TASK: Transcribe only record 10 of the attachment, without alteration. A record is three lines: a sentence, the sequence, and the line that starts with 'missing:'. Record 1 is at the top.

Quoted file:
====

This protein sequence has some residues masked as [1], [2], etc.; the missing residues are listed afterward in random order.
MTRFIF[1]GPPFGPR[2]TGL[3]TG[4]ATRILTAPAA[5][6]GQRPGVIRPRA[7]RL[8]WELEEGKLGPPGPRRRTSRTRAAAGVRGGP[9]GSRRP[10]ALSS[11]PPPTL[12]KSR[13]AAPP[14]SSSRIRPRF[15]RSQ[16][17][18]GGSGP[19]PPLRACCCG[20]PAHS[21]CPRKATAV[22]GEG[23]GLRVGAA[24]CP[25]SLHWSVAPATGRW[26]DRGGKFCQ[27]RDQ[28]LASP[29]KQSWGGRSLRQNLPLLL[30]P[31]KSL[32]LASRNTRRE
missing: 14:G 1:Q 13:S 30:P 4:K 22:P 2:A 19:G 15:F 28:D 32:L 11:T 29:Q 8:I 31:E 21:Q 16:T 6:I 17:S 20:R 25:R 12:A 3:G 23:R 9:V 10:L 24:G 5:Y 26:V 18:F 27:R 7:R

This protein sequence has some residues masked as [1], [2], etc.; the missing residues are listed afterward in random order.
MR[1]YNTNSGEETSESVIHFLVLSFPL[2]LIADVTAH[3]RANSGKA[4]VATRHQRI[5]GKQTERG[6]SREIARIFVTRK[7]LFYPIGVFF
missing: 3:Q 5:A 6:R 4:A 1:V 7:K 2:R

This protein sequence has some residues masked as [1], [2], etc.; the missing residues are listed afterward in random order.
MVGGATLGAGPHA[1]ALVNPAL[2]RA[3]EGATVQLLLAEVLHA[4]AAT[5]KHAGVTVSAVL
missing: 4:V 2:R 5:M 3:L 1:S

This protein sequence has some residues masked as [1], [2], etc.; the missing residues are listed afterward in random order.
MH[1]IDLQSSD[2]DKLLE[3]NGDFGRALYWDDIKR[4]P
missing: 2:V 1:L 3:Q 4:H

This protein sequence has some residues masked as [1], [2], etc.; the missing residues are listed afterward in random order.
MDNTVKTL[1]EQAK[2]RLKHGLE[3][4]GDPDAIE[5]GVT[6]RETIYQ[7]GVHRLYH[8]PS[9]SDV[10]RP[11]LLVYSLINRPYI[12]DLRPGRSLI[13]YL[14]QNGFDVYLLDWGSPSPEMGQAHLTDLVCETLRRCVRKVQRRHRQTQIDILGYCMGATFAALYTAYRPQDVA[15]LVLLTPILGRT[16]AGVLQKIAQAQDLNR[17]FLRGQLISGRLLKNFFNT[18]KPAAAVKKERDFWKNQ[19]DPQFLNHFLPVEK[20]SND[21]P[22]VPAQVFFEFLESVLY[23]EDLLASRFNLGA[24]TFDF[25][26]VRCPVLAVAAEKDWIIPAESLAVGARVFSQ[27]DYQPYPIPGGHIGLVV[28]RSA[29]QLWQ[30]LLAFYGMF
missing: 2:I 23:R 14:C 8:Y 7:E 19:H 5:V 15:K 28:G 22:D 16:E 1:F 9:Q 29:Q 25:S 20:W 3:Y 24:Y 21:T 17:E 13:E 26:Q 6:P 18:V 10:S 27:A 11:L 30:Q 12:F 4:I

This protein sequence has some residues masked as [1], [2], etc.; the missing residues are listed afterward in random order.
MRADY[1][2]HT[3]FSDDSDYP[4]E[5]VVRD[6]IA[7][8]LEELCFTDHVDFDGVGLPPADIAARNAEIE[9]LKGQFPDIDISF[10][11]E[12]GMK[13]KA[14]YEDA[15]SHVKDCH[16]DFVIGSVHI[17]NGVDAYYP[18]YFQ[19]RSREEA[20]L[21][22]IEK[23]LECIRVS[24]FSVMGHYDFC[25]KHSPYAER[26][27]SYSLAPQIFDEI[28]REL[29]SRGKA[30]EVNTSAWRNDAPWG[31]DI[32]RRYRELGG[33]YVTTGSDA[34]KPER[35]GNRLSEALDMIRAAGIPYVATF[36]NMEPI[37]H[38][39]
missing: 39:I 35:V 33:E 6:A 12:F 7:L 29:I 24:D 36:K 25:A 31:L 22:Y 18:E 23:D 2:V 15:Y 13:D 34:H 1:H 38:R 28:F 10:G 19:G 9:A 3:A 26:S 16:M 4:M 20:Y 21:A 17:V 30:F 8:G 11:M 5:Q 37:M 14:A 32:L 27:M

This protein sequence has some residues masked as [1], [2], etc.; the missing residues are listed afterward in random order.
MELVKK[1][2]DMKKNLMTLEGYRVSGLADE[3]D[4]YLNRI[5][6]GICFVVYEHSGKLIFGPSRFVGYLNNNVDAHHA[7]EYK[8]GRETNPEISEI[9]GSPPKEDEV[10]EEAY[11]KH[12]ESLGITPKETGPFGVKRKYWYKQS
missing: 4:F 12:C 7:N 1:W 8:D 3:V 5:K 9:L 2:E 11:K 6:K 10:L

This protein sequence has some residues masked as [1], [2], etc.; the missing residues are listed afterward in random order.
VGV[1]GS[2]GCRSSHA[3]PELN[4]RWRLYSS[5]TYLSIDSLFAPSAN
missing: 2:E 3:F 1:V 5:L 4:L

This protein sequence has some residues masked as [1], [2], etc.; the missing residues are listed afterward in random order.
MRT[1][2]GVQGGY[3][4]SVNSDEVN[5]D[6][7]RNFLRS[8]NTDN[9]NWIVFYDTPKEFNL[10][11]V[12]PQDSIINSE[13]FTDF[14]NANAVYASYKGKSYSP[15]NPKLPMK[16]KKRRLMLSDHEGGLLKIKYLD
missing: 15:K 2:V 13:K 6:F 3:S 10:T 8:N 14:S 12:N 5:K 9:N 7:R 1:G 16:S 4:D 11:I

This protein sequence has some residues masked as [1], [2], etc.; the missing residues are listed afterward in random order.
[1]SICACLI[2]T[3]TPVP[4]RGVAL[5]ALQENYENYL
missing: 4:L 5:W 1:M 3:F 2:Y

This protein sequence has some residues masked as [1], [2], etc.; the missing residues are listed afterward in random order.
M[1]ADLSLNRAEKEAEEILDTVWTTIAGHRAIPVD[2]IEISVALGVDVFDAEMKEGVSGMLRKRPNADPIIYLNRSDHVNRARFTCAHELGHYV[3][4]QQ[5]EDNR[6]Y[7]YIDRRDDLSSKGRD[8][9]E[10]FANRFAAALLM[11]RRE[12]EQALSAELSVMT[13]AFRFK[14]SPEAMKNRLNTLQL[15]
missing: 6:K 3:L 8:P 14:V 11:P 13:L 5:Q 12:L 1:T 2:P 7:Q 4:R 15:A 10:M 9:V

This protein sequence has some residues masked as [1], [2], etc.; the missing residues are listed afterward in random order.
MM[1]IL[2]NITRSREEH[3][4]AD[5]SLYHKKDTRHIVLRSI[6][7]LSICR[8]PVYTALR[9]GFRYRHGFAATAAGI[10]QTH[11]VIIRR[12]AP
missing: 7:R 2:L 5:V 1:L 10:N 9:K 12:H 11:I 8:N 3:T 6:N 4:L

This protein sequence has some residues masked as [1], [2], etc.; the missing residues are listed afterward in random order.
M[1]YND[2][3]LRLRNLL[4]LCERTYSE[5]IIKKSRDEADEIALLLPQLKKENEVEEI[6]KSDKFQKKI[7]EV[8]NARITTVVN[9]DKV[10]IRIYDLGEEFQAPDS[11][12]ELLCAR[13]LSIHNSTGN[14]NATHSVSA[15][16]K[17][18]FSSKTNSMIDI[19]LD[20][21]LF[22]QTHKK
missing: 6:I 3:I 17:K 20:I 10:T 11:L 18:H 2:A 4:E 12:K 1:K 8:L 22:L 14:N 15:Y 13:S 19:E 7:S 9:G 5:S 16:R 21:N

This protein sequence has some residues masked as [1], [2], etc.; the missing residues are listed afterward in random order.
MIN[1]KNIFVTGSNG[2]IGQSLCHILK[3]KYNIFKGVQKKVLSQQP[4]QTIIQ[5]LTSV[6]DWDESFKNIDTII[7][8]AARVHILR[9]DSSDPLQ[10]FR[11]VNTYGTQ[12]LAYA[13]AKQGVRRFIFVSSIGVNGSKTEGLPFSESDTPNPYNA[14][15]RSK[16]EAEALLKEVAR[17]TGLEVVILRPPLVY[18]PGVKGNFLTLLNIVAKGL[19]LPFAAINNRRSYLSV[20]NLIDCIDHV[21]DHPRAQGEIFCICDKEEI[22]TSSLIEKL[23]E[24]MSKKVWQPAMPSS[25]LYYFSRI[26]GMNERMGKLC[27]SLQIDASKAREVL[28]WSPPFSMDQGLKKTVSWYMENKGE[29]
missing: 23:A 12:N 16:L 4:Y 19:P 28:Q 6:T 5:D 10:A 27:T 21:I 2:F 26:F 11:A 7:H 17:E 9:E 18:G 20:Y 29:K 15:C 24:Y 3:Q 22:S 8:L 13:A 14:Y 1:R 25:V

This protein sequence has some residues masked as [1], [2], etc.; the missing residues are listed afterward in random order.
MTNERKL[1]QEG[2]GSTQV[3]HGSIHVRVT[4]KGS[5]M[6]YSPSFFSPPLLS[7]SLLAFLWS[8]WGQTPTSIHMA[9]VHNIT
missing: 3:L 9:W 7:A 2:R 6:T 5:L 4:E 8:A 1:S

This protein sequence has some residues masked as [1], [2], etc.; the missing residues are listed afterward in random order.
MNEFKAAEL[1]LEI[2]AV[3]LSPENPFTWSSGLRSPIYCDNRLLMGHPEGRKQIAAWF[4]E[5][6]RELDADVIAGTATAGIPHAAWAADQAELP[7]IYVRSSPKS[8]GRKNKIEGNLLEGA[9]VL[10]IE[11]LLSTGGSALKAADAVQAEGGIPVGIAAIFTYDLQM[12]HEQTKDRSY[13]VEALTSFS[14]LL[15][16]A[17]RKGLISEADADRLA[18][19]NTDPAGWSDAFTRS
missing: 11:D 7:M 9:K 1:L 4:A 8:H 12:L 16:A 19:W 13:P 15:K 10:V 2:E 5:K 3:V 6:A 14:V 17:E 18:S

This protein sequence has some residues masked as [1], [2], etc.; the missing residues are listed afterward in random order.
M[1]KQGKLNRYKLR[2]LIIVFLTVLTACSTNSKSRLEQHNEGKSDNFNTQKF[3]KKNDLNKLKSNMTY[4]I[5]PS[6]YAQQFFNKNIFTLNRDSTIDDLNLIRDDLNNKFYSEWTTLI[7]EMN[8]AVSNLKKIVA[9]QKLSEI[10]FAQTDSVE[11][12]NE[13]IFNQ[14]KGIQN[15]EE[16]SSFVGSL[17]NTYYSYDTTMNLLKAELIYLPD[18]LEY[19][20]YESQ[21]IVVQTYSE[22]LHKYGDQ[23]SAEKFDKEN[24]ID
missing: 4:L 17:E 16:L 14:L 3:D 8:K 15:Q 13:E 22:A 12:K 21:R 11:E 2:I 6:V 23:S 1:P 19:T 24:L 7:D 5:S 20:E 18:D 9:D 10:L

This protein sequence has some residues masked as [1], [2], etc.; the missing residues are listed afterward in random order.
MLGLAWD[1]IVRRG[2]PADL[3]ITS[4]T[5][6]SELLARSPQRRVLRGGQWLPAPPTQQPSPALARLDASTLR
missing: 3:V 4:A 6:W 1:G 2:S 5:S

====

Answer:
This protein sequence has some residues masked as [1], [2], etc.; the missing residues are listed afterward in random order.
[1]SICACLI[2]T[3]TPVP[4]RGVAL[5]ALQENYENYL
missing: 4:L 5:W 1:M 3:F 2:Y